Britain warned today it would cut off ties with foreign aid charities that cover up sex scandals after revelations involving Oxfam, which has seen a spate in cancellations of donations.
"Unless you report every serious incident or allegation, no matter how damaging to your reputation -- we cannot be partners," Britain's International Development Secretary Penny Mordaunt told a conference in Stockholm, according to extracts of her speech released by her ministry.
"The same message goes out to any organisation or partner which receives UK aid. We want procedures to change. We want leaders to lead with moral authority and we want staff to be held accountable," she said.
"Sexual abuse and exploitation is an issue the entire development sector needs to confront," Mordaunt said, calling for a culture that "ensures victims and whistleblowers can come forward without fear".
When abuse is carried out "by people in positions of power, people we entrust to help and protect, it rightly sickens and disgusts and compels us to take action," she said.
The scandal has led to the resignation of Oxfam's deputy head and has thrown into question government funding for the charity, which amounted to around 32 million (36 million euros, $44 million) last year.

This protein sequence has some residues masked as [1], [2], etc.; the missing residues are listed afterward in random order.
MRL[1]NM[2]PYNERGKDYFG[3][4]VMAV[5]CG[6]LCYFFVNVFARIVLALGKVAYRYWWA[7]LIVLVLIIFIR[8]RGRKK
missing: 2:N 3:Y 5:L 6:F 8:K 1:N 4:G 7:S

A charity spokeswoman on Wednesday said it had received 1,270 cancellations of donations by direct debit between Saturday and Monday -- compared to a normal monthly average of 600 cancellations.
The allegations revolve around Oxfam's then head of mission in Haiti, Belgian national Roland van Hauwermeiren, whose behaviour had already led to complaints when he worked for the charity in Chad.
After resigning from Oxfam, he went on to work for French charity Action Against Hunger in Bangladesh.
There were reports on Wednesday that there had already been complaints about van Hauwermeiren and his use of prostitutes when he was working for the British medical charity Merlin in Liberia before joining Oxfam.
Swedish former aid worker Amira Malik Miller told the humanitarian news agency IRIN that she had made a complaint about him in 2004 when she was working alongside him in Liberia.
When she saw an initial report about van Hauwermeiren in The Times last week, she remembered thinking: "Oh my God, he's been doing this for 14 years."
"He just goes around the system... from Liberia to Chad, to Haiti, to Bangladesh. Someone should have checked properly," Malik Miller was quoted as saying.
She said van Hauwermeiren and other staff members were "shameless" and she was suspicious that some of the sex workers had been underage, adding: "They acted like it was the most normal thing in the world".
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